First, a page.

Basic English, Intermediate English, Zero English

Literacy with leaves: activities to accompany ‘Leaf Man’ by Lois Ehlert

One of our fab leaf people!

I just tried out this lesson with a class of 2nd and 3rd graders who come from very linguistically diverse backgrounds. It went really well! The students were really enthusiastic and they produced and shared a lot of great leaf vocabulary. You could do these activities with students who have hardly any English knowledge and use them to teach color and shape vocabulary. The activities also work with more advanced students, who can learn about the parts of leaves and use more complex shape vocabulary to describe the leaves.

I can’t take credit for the ideas in this lesson plan – I’ve seen the leaf man puppets pop up a few times on pinterest, most recently via Teach Preschool. The lesson was put together with teaching colleagues who gathered leaves and brought a variety of fiction and non-fiction books featuring leaves for children to browse through.

Our word tree at the end of the class.

I was impressed with how many words the students we are able to add to the word tree! If I was doing this lesson with younger children, or those with less English knowledge, I would have the students brainstorm color and shape words, and help them write them onto notes for the tree. Some of the students enjoyed this part of the lesson so much that they chose to keep adding words instead of making a leaf puppet. Fine by me! Leaf Man has a great selection of pictures of leaves, and names all of the trees that the leaves are taken from.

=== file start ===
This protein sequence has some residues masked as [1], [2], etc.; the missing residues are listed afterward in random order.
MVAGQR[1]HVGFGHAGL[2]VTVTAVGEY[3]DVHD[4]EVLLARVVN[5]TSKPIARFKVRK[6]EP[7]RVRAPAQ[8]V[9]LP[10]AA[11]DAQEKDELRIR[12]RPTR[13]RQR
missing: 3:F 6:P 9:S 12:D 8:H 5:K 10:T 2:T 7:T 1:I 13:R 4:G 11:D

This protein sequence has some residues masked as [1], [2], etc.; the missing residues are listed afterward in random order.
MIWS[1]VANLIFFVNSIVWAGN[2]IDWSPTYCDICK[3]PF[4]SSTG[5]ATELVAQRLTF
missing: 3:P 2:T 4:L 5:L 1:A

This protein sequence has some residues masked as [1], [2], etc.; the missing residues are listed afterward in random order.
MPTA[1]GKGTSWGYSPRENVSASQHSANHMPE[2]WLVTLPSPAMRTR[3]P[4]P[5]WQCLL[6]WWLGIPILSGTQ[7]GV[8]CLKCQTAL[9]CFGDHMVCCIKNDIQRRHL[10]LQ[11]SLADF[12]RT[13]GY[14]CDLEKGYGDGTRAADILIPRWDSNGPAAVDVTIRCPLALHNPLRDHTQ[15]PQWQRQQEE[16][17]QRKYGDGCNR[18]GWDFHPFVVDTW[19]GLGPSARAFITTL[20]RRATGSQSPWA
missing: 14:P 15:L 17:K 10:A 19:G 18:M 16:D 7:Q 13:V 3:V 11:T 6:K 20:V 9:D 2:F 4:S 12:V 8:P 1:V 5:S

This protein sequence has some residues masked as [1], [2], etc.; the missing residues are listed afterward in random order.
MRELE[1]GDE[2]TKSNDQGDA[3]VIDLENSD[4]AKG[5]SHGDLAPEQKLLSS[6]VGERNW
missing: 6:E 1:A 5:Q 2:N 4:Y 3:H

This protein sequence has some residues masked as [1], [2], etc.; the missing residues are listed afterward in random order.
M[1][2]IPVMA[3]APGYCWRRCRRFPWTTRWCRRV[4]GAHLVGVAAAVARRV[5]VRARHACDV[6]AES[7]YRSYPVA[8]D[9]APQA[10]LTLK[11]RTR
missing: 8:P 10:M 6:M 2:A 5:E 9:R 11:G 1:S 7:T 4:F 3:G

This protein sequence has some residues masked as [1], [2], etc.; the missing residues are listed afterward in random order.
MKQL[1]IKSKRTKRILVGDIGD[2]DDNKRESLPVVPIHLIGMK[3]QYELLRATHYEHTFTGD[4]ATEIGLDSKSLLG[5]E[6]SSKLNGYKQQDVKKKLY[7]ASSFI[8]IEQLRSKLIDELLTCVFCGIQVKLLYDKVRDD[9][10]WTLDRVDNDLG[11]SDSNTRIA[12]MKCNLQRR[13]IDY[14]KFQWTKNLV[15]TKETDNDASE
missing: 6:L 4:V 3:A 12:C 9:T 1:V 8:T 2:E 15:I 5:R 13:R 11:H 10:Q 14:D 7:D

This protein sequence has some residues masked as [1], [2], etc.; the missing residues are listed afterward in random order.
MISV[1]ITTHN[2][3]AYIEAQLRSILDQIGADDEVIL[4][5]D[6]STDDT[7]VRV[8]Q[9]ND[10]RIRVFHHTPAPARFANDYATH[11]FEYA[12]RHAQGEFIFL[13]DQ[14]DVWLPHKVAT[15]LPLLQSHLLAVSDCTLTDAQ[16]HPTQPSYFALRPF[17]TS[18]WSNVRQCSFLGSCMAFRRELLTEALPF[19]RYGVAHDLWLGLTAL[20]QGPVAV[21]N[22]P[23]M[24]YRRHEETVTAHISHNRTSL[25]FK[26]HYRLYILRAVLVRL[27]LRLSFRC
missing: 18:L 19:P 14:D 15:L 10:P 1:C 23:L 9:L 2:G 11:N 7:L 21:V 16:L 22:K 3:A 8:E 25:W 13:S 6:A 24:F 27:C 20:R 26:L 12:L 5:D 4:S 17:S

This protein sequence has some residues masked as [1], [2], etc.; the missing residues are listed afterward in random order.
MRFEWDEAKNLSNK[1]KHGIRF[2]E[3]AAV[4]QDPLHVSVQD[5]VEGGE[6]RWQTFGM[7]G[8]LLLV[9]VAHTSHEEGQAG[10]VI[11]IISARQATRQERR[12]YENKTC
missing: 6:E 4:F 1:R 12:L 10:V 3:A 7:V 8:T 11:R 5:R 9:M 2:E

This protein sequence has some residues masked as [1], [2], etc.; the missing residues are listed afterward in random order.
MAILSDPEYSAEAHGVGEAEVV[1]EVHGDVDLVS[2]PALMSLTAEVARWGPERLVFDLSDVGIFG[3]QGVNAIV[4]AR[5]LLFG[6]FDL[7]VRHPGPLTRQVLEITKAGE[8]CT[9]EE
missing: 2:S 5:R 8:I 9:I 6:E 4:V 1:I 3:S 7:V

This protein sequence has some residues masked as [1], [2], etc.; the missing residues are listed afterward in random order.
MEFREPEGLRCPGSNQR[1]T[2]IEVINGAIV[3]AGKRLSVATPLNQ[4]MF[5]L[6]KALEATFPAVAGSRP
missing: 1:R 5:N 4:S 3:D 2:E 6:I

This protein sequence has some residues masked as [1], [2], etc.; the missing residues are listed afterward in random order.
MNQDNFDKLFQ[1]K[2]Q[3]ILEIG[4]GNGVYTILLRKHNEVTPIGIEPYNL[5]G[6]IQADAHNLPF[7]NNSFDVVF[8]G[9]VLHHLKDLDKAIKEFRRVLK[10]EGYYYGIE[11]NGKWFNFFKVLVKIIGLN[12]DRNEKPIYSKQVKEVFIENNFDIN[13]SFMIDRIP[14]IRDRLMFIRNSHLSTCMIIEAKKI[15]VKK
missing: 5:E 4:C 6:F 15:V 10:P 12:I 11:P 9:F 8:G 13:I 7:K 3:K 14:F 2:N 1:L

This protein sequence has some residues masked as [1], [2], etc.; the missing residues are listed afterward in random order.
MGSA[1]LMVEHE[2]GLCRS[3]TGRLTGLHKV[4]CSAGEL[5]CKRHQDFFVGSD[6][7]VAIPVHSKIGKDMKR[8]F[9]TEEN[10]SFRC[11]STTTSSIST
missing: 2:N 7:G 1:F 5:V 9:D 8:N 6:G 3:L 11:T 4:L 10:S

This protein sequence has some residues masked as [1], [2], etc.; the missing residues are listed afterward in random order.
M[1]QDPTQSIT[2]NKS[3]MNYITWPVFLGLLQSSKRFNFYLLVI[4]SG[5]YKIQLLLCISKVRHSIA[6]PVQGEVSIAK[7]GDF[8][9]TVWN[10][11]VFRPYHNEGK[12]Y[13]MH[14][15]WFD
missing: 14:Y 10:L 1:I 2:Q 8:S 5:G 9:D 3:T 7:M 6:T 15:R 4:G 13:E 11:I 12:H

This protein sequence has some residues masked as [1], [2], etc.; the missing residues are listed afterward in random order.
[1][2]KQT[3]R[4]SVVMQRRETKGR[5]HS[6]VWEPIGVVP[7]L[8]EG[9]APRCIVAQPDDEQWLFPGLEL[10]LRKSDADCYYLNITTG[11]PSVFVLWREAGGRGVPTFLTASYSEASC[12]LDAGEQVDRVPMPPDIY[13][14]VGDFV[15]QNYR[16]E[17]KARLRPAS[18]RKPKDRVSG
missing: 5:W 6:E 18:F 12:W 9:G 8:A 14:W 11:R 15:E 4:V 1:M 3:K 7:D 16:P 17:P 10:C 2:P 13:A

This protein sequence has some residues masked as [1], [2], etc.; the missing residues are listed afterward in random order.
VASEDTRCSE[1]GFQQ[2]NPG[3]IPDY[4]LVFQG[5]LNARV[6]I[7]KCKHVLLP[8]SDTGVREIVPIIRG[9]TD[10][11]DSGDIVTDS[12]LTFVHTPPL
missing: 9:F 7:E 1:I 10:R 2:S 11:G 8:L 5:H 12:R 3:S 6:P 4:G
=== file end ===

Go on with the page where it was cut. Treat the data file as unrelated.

Leaf rubbings.

We discovered that making a leaf rubbing is much harder than it looks. The students needed specific instructions: put the leaf under the page, choose a crayon with no paper around it, turn the crayon on its side, and rub systematically in each direction over the leaf. The students came up with some great adjectives to describe the leaf shapes though!

Start learning with leaves in your own class:

‘One leaf, two leaves, red leaf, blue leaf’ printable book. I found it difficult to find books easy enough for some students to read, so I made this book to introduce students to some basic leaf vocabulary, and to familiarize them with the irregular plural form ‘leaves’. Click to download.

Literacy with leaves lesson plan.

If you’re stuck for leaves, check out this fantastic collection on flickr. You could always do what Lois Ehlert did and use pictures of leaves to make your illustrations!

Don’t forget to buy or borrow a copy of Leaf Man by Lois Ehlert!

Advertisements

Discussion

Trackbacks/Pingbacks

  1. Pingback: The Snowman by Raymond Briggs « Early Years English - February 9, 2013

  2. Pingback: The Very Hungry Caterpillar « Early Years English - February 10, 2013

  3. Pingback: 10 ways to value student knowledge | Early Years English - February 22, 2013

Leave a Reply

Fill in your details below or click an icon to log in:

WordPress.com Logo

You are commenting using your WordPress.com account. Log Out / Change )

Twitter picture

You are commenting using your Twitter account. Log Out / Change )

Facebook photo

You are commenting using your Facebook account. Log Out / Change )

Google+ photo

You are commenting using your Google+ account. Log Out / Change )

Connecting to %s

%d bloggers like this: